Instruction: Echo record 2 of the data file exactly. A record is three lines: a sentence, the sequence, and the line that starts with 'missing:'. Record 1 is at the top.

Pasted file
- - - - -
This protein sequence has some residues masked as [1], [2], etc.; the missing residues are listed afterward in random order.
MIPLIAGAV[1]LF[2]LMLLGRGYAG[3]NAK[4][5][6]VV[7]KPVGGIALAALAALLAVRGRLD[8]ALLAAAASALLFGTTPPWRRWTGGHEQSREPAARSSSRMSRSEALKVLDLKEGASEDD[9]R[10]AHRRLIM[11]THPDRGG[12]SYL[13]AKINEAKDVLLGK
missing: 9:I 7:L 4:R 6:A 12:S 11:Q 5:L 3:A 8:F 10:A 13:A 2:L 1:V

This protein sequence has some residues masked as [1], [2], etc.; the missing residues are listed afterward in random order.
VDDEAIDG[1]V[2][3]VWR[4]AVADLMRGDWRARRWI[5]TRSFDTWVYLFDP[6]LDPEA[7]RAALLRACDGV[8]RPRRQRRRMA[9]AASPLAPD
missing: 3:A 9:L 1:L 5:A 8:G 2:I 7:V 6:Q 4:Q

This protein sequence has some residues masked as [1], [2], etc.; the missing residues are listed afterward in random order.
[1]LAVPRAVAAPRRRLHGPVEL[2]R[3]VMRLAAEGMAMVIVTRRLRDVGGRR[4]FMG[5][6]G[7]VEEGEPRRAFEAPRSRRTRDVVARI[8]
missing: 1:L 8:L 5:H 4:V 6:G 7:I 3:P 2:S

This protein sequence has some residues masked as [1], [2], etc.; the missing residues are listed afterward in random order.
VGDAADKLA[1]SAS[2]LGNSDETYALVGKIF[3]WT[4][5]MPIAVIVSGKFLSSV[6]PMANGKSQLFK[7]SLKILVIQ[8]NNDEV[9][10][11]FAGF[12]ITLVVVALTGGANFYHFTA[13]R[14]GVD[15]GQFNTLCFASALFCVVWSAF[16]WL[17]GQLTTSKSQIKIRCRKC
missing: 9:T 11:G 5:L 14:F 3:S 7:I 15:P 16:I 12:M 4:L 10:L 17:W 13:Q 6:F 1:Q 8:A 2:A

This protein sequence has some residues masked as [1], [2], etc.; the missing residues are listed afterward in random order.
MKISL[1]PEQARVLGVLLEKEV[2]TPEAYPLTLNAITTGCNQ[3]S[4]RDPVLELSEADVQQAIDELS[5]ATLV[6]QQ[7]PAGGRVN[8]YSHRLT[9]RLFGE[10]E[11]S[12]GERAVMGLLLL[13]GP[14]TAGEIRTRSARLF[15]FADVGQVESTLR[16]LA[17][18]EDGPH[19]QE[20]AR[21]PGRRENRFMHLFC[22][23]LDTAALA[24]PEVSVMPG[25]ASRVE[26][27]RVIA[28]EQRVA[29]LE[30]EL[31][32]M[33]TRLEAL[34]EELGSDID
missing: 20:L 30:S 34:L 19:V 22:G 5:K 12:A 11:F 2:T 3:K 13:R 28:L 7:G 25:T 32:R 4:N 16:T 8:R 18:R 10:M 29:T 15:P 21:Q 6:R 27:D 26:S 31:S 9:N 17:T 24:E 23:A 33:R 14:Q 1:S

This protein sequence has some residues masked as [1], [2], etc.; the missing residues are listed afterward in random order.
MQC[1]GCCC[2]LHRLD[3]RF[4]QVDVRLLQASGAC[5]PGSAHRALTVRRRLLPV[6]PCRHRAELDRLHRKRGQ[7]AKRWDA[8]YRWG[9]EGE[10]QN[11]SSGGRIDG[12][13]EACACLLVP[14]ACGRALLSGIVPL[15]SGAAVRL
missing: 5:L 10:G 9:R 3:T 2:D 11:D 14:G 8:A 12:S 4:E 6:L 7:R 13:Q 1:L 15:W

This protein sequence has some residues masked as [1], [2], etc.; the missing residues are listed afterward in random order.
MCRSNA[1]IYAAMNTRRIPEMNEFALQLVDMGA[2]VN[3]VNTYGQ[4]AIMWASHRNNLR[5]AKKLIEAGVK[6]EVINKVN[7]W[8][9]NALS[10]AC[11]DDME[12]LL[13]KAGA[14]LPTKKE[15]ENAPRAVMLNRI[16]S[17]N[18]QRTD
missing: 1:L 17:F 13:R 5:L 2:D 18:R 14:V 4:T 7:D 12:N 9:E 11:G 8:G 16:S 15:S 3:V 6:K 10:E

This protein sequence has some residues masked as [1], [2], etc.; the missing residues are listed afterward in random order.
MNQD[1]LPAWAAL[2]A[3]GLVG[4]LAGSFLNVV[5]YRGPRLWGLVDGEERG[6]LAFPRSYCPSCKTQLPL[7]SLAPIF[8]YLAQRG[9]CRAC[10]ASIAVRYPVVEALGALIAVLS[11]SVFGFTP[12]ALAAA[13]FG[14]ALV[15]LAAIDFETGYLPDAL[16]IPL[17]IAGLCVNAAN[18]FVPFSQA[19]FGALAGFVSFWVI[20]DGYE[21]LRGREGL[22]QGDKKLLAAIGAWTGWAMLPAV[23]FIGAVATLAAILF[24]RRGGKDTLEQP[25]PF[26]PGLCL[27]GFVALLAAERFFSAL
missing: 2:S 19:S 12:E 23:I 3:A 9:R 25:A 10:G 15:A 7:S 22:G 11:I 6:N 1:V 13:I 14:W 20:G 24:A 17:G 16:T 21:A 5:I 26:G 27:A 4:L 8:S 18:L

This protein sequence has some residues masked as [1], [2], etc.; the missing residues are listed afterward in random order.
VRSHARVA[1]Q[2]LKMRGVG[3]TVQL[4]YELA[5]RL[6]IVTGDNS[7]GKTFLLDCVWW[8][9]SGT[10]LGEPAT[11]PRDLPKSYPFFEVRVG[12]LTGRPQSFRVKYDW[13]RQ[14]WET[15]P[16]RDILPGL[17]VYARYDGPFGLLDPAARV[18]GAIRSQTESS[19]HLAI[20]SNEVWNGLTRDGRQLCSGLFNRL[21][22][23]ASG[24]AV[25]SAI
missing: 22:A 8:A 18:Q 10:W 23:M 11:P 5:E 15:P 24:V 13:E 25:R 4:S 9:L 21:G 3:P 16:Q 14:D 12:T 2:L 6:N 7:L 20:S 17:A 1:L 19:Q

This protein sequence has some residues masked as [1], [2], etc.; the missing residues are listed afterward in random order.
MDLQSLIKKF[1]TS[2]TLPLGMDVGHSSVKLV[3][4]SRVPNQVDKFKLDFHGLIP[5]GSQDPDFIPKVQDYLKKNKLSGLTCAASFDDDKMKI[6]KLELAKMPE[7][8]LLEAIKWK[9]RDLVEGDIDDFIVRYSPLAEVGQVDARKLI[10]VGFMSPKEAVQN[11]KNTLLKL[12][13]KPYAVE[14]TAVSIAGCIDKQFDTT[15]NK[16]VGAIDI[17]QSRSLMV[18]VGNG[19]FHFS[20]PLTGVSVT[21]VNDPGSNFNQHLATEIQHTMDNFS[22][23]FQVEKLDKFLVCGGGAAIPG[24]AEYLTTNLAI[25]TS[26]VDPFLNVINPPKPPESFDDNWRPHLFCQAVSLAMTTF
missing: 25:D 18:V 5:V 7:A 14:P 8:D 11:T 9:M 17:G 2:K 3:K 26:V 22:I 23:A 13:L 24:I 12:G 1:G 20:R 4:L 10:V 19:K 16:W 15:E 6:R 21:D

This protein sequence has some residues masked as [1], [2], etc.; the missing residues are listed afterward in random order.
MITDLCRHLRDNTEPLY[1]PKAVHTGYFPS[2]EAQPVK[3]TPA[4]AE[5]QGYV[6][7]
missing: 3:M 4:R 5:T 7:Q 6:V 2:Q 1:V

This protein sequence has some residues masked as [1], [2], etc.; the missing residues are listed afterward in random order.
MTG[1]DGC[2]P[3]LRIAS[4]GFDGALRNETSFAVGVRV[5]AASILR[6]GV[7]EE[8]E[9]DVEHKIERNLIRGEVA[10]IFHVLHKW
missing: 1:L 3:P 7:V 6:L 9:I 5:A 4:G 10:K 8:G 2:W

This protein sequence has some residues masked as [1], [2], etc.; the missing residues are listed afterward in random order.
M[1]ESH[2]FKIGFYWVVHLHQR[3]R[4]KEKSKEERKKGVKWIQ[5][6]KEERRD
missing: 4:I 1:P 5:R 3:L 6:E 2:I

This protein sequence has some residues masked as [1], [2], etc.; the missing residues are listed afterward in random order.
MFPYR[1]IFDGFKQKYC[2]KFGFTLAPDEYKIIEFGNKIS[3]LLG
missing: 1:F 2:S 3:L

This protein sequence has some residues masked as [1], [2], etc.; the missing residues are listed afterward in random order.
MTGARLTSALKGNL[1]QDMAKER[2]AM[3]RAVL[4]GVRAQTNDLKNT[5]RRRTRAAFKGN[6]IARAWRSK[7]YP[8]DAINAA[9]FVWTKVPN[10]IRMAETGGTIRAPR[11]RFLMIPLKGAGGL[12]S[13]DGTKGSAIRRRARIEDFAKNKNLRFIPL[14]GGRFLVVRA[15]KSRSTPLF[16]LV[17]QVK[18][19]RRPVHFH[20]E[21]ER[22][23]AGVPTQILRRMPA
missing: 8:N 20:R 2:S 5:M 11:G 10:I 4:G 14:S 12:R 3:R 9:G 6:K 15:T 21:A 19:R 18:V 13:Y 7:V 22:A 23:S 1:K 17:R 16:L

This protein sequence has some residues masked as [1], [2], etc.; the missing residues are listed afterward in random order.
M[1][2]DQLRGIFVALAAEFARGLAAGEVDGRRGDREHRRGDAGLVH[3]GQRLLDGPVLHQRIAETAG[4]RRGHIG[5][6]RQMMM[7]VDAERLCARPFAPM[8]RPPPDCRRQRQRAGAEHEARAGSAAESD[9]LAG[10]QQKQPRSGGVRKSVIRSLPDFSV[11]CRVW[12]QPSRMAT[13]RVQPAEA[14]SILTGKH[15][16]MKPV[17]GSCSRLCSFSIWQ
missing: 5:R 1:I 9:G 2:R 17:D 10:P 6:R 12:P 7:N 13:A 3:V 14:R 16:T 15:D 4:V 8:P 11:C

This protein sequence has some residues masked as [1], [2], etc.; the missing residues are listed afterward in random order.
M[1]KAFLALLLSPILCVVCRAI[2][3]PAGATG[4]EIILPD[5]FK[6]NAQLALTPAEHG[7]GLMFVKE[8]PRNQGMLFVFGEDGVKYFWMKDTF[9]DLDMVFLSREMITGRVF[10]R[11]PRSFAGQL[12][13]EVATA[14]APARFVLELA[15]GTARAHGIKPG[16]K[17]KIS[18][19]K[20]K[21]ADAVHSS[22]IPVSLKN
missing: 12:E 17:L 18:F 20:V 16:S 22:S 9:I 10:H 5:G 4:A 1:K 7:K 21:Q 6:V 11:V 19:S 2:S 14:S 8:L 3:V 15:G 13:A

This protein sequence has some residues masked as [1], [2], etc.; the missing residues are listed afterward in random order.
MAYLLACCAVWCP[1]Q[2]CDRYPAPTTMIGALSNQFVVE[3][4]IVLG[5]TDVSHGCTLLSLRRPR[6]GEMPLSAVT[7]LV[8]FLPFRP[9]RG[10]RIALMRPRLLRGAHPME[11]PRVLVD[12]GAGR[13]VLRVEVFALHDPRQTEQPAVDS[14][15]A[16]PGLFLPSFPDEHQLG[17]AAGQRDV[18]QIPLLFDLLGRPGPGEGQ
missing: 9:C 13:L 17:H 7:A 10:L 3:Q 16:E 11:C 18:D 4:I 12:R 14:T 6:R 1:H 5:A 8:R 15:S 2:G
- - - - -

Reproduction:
This protein sequence has some residues masked as [1], [2], etc.; the missing residues are listed afterward in random order.
VDDEAIDG[1]V[2][3]VWR[4]AVADLMRGDWRARRWI[5]TRSFDTWVYLFDP[6]LDPEA[7]RAALLRACDGV[8]RPRRQRRRMA[9]AASPLAPD
missing: 3:A 9:L 1:L 5:A 8:G 2:I 7:V 6:Q 4:Q